Hospital Association Insists Data about Hospital Inpatient Costs is Misleading

Andy Davidson, president and CEO of the Oregon Association of Hospitals and Health Systems, earned $1.2 million in 2012, considerably lower than his counterpart in Washington state.

An article published by Becker’s Hospital Review – in collaboration with Kaiser Family Foundation – which characterizes Oregon and Washington as having the highest inpatient costs around the country – is being denounced as “misleading” by hospital association officials.

At the same time, The Lund Report looked into the compensation paid to the highest ranking executives of these associations in the last three years

Andy Davidson, president and CEO of the Oregon Association of Hospitals and Health Systems, walked away with $1.2 million in 2012, a 39.27 percent increase from the previous year, including a $512,633 bonus and deferred compensation of $246,130 not included in his $1.2 million package.

In contrast, Scott Bond, CEO and president of the Washington Hospital Association, earned $606,837 in 2012, which represented a 23 percent increase.

Physician leaders, on the other hand, earned considerably less than their hospital counterparts. Joanne Bryson, CEO and executive vice president of the Oregon Medical Association, earned $200,501 that year, a 0.71 percent increase, while Thomas Curry, CEO and executive director of the Washington State Medical Association brought home $267,905, a 2.87 percent hike. The accompanying chart shows the compensation packages for other executives at these associations.

The total compensation of these executives included more than just their salaries, including medical and dental benefits, retirement and automobile allowance.

Hospital Inpatient Costs 

Meanwhile, the data reported by Becker’s – which considers itself the leading source of cutting-edge business and legal information for healthcare industry leaders -- showed that Oregon and Washington had the highest inpatient costs during 2011 among the 50 states in all three categories – state/local government hospitals averaged $1,667 per day; nonprofit hospitals, $2,088 and for-profit hospitals, $1,628.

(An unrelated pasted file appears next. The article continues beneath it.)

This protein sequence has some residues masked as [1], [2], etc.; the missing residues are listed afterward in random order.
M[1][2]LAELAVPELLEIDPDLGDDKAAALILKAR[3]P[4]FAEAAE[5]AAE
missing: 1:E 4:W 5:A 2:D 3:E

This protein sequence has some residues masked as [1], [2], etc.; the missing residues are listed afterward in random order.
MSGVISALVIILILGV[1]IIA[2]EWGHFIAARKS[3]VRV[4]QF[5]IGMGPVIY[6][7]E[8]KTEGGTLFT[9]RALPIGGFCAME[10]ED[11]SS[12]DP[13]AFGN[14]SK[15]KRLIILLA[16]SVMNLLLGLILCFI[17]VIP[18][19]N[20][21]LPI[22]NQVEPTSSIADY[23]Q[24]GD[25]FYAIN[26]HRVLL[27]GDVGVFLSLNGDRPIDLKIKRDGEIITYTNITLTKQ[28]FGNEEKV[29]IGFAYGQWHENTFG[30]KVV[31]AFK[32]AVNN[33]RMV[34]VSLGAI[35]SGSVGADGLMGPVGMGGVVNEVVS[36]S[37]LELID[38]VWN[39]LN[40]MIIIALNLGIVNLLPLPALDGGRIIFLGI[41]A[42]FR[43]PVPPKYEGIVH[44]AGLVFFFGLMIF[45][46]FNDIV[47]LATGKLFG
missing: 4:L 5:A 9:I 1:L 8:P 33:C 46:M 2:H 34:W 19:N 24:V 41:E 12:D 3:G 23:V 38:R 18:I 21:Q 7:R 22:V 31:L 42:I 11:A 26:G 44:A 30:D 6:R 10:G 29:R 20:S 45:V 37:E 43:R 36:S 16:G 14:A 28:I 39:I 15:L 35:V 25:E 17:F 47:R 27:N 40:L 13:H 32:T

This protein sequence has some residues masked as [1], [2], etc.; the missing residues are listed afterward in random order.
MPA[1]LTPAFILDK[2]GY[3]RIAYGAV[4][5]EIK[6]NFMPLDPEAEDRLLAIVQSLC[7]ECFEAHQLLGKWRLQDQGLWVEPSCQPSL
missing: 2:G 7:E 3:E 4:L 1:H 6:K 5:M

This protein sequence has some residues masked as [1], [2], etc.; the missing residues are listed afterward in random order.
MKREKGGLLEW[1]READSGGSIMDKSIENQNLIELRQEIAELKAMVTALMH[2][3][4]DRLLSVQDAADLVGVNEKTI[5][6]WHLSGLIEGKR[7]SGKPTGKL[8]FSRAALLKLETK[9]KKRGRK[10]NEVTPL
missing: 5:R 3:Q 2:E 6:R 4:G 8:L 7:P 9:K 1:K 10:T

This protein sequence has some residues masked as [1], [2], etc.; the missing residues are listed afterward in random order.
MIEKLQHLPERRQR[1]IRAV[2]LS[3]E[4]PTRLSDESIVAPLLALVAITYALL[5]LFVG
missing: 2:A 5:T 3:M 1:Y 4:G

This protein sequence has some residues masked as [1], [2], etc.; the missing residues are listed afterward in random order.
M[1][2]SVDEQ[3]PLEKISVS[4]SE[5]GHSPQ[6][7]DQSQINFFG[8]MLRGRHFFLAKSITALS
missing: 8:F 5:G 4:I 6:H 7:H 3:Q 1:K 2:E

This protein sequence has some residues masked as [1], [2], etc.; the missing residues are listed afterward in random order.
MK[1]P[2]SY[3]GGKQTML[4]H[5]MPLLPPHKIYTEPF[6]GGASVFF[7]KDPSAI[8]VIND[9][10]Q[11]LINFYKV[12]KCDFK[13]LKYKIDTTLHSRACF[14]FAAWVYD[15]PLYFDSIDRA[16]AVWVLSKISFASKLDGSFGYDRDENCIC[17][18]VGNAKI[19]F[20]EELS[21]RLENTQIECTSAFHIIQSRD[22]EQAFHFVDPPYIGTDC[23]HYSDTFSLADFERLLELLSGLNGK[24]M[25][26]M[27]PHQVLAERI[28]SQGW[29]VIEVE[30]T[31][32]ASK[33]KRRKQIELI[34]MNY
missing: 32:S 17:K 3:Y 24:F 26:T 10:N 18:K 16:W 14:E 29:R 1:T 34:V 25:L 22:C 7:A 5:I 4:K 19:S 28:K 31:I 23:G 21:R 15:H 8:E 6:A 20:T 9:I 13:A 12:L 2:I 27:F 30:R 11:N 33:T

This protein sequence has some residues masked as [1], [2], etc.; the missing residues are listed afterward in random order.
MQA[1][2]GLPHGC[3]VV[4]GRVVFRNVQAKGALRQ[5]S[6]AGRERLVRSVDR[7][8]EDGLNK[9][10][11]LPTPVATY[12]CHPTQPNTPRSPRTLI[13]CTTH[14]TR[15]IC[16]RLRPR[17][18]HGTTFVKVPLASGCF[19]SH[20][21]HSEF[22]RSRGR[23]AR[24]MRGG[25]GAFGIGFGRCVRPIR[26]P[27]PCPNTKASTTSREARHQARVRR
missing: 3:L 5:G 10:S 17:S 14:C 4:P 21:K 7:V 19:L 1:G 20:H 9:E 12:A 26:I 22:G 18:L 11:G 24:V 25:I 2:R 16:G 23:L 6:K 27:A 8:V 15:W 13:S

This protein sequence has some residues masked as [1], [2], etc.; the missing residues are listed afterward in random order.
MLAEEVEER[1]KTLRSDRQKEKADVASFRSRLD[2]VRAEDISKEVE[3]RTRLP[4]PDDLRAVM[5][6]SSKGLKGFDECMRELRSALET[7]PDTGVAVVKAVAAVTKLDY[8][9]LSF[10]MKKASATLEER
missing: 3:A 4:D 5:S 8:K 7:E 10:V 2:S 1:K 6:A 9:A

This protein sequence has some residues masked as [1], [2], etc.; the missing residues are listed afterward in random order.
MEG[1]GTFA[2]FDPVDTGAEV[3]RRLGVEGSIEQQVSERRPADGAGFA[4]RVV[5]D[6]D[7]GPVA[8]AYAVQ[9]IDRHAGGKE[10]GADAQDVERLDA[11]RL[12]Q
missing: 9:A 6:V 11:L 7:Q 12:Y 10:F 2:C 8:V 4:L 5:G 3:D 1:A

In Oregon those costs were estimated at $2,580, $3,058 and $2,605 per day respectively, while in Washington the figures were similar, $2,597, $3,017 and $2,295.

But hospital officials in both states are disputing those figures, contending they were only estimates and not actual charges. To back up their claim, they pointed to data collected by Apprise Health Insights – a company run by the Oregon Association of Hospitals and Health Systems. Andy Van Pelt is the chief coordinating officer for both organizations.

According to Apprise, inpatient costs in Oregon totaled $27,768 annually in 2011 – while Washington had a much higher rate -- $37,083.

The average length of stay in Oregon hospitals was 4.17 days that same year compared to Washington which had a slightly higher rate of 4.40 days.

Van Pelt also told The Lund Report that hospital associations around the country including Oregon, have disagreed for many years with how the data is portrayed by Becker’s “because it is misleading to the end user and doesn’t reflect the way in which hospital services are actually paid for.”

Response to Kaiser Family Foundation  

He also pointed to the following disclaimer by Kaiser Family Foundation: The data includes all operating and non-operating expenses for registered U.S. community hospitals, defined as public, non-federal, short-term general and other special hospitals. Adjusted expenses per inpatient day include expenses for both inpatient and outpatient care; inpatient days are adjusted higher to reflect an estimate of the volume of outpatient services. These figures are only an estimate of expenses incurred by the hospital to provide a day of inpatient care and are not a substitute for either actual charges or reimbursement for care provided.